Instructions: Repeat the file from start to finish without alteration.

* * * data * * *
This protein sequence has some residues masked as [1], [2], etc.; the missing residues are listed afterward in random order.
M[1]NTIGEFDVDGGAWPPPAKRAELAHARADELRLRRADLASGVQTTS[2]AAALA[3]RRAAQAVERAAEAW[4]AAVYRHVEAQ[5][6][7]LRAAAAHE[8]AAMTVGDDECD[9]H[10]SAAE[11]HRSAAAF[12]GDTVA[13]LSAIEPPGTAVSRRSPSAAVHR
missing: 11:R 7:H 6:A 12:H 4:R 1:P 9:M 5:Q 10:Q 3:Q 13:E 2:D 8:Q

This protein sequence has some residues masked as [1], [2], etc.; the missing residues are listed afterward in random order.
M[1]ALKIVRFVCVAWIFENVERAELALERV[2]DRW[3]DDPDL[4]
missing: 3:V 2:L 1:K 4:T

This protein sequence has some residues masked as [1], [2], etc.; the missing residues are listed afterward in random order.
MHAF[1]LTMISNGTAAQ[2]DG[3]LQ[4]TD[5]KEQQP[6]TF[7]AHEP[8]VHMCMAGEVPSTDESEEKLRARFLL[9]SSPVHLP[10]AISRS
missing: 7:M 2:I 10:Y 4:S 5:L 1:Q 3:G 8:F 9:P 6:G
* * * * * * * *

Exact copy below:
This protein sequence has some residues masked as [1], [2], etc.; the missing residues are listed afterward in random order.
M[1]NTIGEFDVDGGAWPPPAKRAELAHARADELRLRRADLASGVQTTS[2]AAALA[3]RRAAQAVERAAEAW[4]AAVYRHVEAQ[5][6][7]LRAAAAHE[8]AAMTVGDDECD[9]H[10]SAAE[11]HRSAAAF[12]GDTVA[13]LSAIEPPGTAVSRRSPSAAVHR
missing: 11:R 7:H 6:A 12:H 4:R 1:P 9:M 5:Q 10:Q 3:Q 13:E 2:D 8:Q

This protein sequence has some residues masked as [1], [2], etc.; the missing residues are listed afterward in random order.
M[1]ALKIVRFVCVAWIFENVERAELALERV[2]DRW[3]DDPDL[4]
missing: 3:V 2:L 1:K 4:T

This protein sequence has some residues masked as [1], [2], etc.; the missing residues are listed afterward in random order.
MHAF[1]LTMISNGTAAQ[2]DG[3]LQ[4]TD[5]KEQQP[6]TF[7]AHEP[8]VHMCMAGEVPSTDESEEKLRARFLL[9]SSPVHLP[10]AISRS
missing: 7:M 2:I 10:Y 4:S 5:L 1:Q 3:G 8:F 9:P 6:G